Most just war theorists hold that noncombatant immunity is a key lynchpin to all our moral thinking in war.15 Thus, noncombatants are never to be intentionally targeted for harm as any part of a justified military action. Traditional just war theory does hold, however, that some actions that will foreseeably but unintentionally harm noncombatants may be permissible so long as that harm is truly unintentional, is proportionate to the good goal achieved by the act, and is not the means itself to achieve the good goal. Grouped together, these principles are known as the doctrine of double effect. The doctrine has come under heavy scholarly debate, with many critics doubting that its principles can hold true for all cases.16 Meanwhile, others have argued that some revised or narrowed version of the doctrine can still be defended and applied to war.17 We cannot engage this larger debate here, but we assume that at least some narrow version of the doctrine of double effect is applicable and, as such, is critical for our moral conclusions regarding harm to noncombatants from active cyber defense.
Whether noncombatants’ property can be targeted is another matter. Generally, noncombatant property is similarly considered immune from direct and intentional harm since harming a person’s property also harms that person. However, as with physical harm, unintended harm of noncombatant property can be permissible in some instances. Moreover, traditional just war theory and the laws of armed conflict can allow for some level of intentional harm to civilian property if it is necessary to block a particularly severe enemy military action and the civilians in question are later compensated. Thus, the ethical restrictions on harm to civilian property are far less strict than for physical harm to civilian persons. This is true for unintentional harms of both kinds and can even allow for some intentional harm to property when necessary if the stakes are high enough and recompense can be made.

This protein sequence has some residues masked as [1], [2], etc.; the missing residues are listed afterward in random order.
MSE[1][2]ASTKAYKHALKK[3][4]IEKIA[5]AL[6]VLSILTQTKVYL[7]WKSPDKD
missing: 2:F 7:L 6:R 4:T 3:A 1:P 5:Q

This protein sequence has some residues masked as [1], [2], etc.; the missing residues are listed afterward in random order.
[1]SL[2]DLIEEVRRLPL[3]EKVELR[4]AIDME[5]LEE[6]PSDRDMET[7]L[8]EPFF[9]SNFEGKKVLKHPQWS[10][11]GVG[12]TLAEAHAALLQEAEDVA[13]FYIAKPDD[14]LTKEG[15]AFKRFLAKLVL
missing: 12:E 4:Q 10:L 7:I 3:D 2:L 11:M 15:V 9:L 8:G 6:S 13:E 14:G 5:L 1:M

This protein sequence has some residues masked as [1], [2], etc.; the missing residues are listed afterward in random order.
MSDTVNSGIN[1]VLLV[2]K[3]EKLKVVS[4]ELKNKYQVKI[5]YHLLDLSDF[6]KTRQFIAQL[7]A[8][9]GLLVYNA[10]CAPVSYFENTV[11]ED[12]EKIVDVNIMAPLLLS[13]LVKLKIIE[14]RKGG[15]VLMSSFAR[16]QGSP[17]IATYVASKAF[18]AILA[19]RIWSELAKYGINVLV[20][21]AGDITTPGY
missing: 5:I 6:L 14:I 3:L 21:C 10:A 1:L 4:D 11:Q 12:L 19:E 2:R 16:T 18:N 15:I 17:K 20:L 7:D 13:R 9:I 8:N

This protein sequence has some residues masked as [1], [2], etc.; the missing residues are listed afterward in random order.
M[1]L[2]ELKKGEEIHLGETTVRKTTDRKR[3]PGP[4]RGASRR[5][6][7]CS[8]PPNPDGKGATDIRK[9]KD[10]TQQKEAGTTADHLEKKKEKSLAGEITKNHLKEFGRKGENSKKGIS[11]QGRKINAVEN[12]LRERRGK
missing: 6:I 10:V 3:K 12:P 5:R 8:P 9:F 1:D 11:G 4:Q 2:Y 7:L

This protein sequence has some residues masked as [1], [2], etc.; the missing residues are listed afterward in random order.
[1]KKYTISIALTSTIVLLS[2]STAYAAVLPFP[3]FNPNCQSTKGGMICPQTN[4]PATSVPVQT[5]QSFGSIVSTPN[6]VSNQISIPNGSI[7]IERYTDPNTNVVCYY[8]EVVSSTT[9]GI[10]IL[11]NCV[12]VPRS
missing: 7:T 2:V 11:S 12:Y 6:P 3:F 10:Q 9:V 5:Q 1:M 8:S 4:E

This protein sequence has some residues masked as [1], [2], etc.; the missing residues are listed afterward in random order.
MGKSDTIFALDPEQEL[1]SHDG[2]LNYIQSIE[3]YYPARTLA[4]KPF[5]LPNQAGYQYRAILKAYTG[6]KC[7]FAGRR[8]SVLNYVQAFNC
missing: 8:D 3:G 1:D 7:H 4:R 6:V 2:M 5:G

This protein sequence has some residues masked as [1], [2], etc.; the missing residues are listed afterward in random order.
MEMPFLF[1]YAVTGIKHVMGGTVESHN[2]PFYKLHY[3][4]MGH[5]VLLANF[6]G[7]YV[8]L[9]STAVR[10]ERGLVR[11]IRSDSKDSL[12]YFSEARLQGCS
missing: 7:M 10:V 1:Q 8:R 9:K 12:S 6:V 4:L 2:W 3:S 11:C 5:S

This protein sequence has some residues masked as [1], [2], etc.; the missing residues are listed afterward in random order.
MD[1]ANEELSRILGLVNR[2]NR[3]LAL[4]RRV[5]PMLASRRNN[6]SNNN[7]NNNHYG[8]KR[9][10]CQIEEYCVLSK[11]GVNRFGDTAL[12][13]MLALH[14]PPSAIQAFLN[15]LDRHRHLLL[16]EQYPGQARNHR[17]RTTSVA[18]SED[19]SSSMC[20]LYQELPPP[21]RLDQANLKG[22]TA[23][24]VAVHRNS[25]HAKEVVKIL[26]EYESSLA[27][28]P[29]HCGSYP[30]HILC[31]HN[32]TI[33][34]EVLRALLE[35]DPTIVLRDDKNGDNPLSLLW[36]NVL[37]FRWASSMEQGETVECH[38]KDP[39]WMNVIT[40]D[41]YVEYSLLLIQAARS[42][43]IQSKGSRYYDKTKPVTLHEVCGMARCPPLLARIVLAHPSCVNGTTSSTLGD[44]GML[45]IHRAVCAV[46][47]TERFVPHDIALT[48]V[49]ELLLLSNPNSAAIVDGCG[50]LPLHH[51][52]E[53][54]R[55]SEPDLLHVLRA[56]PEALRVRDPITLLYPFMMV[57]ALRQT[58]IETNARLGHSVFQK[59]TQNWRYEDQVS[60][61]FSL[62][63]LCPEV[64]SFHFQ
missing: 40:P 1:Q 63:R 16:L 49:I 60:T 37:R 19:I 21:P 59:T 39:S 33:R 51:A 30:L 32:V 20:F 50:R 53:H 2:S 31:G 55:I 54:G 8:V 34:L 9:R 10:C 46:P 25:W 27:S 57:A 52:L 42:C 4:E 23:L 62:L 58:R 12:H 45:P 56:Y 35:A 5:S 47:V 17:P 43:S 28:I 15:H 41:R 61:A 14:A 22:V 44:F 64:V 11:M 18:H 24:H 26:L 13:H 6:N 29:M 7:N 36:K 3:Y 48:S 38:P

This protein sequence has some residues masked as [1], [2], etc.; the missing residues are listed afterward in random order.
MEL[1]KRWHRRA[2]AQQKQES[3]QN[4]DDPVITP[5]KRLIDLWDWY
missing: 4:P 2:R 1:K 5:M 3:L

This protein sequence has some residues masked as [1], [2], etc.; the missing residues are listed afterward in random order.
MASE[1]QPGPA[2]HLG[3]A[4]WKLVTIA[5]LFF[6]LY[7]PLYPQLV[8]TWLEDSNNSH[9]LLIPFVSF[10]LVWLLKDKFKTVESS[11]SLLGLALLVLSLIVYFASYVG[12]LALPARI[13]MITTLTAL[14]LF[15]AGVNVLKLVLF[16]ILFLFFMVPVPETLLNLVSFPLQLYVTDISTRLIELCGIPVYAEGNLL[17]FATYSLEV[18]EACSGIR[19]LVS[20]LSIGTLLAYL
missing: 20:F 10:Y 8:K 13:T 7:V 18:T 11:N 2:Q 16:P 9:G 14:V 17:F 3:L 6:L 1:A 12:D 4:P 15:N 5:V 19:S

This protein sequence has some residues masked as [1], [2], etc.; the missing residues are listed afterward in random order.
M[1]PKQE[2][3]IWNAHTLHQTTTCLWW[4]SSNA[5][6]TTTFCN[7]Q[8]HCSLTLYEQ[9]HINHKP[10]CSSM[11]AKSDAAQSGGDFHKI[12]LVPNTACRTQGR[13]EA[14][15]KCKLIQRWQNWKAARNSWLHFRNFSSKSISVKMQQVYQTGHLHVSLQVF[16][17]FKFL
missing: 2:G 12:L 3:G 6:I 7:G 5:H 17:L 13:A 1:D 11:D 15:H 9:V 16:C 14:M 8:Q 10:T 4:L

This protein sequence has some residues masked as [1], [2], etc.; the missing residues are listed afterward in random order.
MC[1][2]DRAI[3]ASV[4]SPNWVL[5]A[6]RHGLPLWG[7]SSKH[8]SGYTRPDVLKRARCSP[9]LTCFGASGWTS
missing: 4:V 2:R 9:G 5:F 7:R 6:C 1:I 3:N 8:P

In the case of active air defense, systems like Iron Dome are not without risk to civilians. If they happen to be under an incoming rocket’s flight path when it is hit, they could be harmed by fallout from the explosion. However, Israel has limited its counterstrikes primarily to rockets aimed at densely populated urban areas. In that situation, any fallout is likely to be substantially less harmful than the effects produced by the rockets themselves if they are allowed to strike. We argue that such a risk imposition can be morally warranted. Note, however, that if Iron Dome created large amounts of dangerous and lethal fallout disproportionate to the lives saved, then its use would not be permissible.
In general, if an air defense system distributes some small risk of harm to civilians under an incoming missile’s flight path to protect a much larger number of civilians from even greater harm, then the present conditions make such defense morally permissible. This is precisely what we find in the case of real-world air defense systems such as Iron Dome. Further, whether the risk of harm is imposed on noncombatants from one’s own state or another state is irrelevant. What matters are the moral rights of all noncombatants, including, of course, noncombatants on any side of a given conflict. The point is to minimize collateral harm to all noncombatants.